Compared with pH 6.5, the increase in the overall concentration of FeIIIDA2 at pH 7.0 and 7.4 can most likely be attributed to: (i) the reduced rate of LMCT resulting from the increased proportion of FeIIIDA2 present, and (ii) more efficient formation of transient >Fe[III]-DA surface complexes that precede thermal detachment of DA-bound Fe (Equation 13) and/or DA-induced reductive dissolution (Equation 14):

>Fe[III]n+DA>Fe[III]n-1+Fe[III]DA    (13)
>Fe[III]n+DA>Fe[III]n-1+Fe[II]+DA-    (14)

Ex vivo Modeling Predicts Potential Toxicity of Iron-Mediated Dopamine Oxidation

The kinetic model developed in this study was used to infer potential long-term effects of the combined mechanisms of DA oxidation in the presence of Fe. Particular emphasis was given to the effect of system conditions on Fe turnover rate (TOR; used as a measure of Fe-specific catalysis) and associated hydroxyl radical and DAC production, encompassing changing DA and H2O2 concentrations and steady-state dissolved O2. In this study, given the overall goodness of the model fit to the experimental data (Figures 15, Supplementary Figures 5, 7), the TOR was determined from the oxidation rate of Fe[II] as predicted by the model under particular conditions (e.g., pH, total concentration of Fe, the concentration ratio of Fe to DA and O2 content).

FIGURE 5
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Figure 5. Predicted turnover rate (TOR) of 5 μM Fe[II] in air-saturated (21% O2) solutions with increasing DA concentrations at pH 7.0 (A) and at pH 6.5, pH 7.0, and pH 7.4 after 50 min (B).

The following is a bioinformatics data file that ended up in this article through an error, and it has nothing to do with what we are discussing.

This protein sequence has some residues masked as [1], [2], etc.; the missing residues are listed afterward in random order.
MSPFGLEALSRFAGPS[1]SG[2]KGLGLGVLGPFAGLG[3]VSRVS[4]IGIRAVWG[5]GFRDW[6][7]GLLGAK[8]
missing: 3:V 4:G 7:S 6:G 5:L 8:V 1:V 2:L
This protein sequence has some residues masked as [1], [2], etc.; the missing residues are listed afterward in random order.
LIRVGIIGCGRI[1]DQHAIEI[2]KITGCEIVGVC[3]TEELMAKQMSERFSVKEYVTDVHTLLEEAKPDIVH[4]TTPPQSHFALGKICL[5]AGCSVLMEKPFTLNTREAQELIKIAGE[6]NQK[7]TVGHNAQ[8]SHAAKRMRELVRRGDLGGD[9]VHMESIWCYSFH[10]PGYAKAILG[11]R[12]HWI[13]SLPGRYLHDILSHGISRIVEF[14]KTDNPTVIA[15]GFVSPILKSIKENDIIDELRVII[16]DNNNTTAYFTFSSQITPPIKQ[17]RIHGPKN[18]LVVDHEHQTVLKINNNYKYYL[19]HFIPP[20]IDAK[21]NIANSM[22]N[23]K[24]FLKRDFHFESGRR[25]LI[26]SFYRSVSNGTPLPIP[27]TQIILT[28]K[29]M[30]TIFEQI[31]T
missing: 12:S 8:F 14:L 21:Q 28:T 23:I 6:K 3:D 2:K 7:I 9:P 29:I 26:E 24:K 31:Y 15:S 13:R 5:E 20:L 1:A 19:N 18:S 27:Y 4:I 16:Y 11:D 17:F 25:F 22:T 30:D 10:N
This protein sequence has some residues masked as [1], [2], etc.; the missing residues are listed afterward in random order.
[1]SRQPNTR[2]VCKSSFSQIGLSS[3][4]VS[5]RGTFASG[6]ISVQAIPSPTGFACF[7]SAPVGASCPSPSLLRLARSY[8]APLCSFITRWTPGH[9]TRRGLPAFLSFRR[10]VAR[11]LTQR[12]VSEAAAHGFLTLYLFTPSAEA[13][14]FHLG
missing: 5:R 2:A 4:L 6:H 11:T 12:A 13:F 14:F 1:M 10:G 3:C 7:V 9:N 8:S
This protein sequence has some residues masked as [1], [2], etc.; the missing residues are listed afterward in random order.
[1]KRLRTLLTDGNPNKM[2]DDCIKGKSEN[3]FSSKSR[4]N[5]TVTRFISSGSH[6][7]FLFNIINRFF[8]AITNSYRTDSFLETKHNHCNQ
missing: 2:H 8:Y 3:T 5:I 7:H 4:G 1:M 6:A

Dopamine Concentration Mediates Iron Redox Cycling

In general, cycling rate of Fe was highest during the initial phase of each experiment and was amplified by increasing concentration of DA (Figure 5A) and higher pH (Supplementary Figure 9). After the initial dynamic cycling period, the TOR steadily decreased and appeared to reach equilibrium after ~30 min. Both acidic pH (pH 6.5) and DA concentration dictated higher Fe TOR at the near-midpoint of the reaction time (t = 50 min); the presence of 30 μM DA induced a 10-fold increase in turnover rate compared to DA-absent conditions at pH 6.5 whereas at pH 7.0 and 7.4 the increase in TOR represented only 2 and 1.3-fold change, respectively (Figure 5B). From this, we conclude that the effect of DA on Fe TOR is much more substantial in acidic conditions with this likely contributing to the abeyance of H2O2 generation (shown in Figure 3A) and predicted increase in OH production as a result of both Fenton chemistry (Equations 1, 2) and Fe[II]-mediated DA oxidation (Reactions 23 and 26, Table 3).

Kinetic Modeling of Sustained Parkinsonian Oxidative Stress